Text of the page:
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Eternal Foreigners

Eternal Foreigners

How Rising Anti-Asian Sentiment Affects the WWU Campus 

By Eli Haynal

The news has recently been filled with stories of anti-Asian hate crimes perpetrated by individuals angry over COVID-19’s emergence from the Asian continent. It is easy to think of these events as far removed from daily life on the Walla Walla University campus, but the Asian and Pacific Islander Club President, Alden Kiel Yabut, emphasizes that this is a real and present issue for the student body. 

Yabut first clarified that anti-Asian prejudice is a current issue on campus: “One individual has told me that people have started avoiding her on campus, another person has told me that he has received more insulting comments. I myself have been called racial slurs on this campus, even before COVID-19.” [1] 

“The biggest issue that I see is that we as a community are struggling right now and no one seems to care,” says Yabut. The dangers of prejudice are apparent to the Asian American and Pacific Islander (AAPI) community, and they want to spread that message but are finding resistance: “We are crying out for help and the most I’ve seen being done is an Instagram post or story here and there.” [2] 

The Asian and Pacific Islander Club provides a space where these concerns can be shared. “As an organization, we try and support our fellow AAPI community members here on this campus as best we can, however we can. The problem is that no one really wants to bring these topics up into the light,” says Yabut. [3] 

He also offered an explanation for this reluctance: “Many of us are raised with a pacifist mentality. ‘If we can push through an issue without causing a commotion, we’ll be okay’ is what I’ve been personally taught, but now is not the time to keep our heads down.” [4] 

In light of these sentiments, Yabut called on the student body as a whole to take a larger role: “It pains me to see that most of the student body see these anti-Asian attacks and do not care. The University does not care. If they do care, they don’t show it,” says Yabut. [5] 

He described the horror of the recent attacks, saying, “Asians across the country (especially our elders) had been assaulted in the streets, people have been stabbed and beaten in broad daylight, eight people were killed, six of them being Asian women. These people had names and families. Their names were: Xiaojie Tan, Daoyou Feng, Soon Chung Park, Hyun Grant, Suncha Kim, Yong Ae Yue, Delaina Ashley Yaun Gonzalez and Paul Andre Michels.” [6]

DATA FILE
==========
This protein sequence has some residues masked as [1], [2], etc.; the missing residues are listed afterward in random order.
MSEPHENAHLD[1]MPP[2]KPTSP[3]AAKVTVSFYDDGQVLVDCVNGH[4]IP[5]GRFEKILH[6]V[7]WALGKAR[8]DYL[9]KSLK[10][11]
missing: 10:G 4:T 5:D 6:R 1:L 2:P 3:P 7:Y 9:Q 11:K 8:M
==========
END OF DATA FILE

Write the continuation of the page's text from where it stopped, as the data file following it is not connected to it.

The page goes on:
Photo by Jason Leung

According to Yabut, remembrance is a necessary response in this situation: “One of the most important things that the student body can do is remember, because the AAPI [community] does. We remember people making fun of our eyes, we remember the insulting accents, we remember the small [genitalia] jokes, we remember you telling us that our food smelled gross, we remember the stereotypes.” [7] 

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Secondly, he called for understanding: “Because of recent events, I can’t help but worry that I or someone that I love might be the next victim. These attacks have been happening across America, meaning no Asian American is safe. We are scared.” [8] 

Finally, he offered some advice on how students can be more educated on Asian American or Pacific Islander culture: “Personally, I immigrated into this country as a young child and I grew up in poverty. Many other Asian immigrants can relate to my upbringing, and others have lived with more financial success. I feel like the most important thing to understand is the diversity of cultures that fall under the Asian/Pacific Islander ‘umbrella.’” [9] 

“Some of us are short and some are quite tall, just like all other peoples, and our skin tones range from a lot of melanin to not so much. The thing that I believe binds us all together is a culture of respect and familial bond,” says Yabut, “we respect the older generations immensely because they are our links to the past. They worked hard for a better life for their children and grandchildren and we as the younger generation want to take care of them.” [10] 

For many Asian Americans, this desire for a better life led them to immigrate to America, and Yabut closed with powerful words about the Asian American experience: “At the end of the day, I know that we want to be accepted by this country and our peers. Many of us want to be seen as Asian Americans, not just another eternal foreigner.” [11] 

References 

  1. Email interview with Kiel Yabut, 4/1/2021. 
  1. Ibid. 
  1. Ibid. 
  1. Ibid. 
  1. Ibid. 
  1. Ibid. 
  1. Ibid. 
  1. Ibid. 
  1. Ibid. 
  1. Ibid. 
  1. Ibid. 
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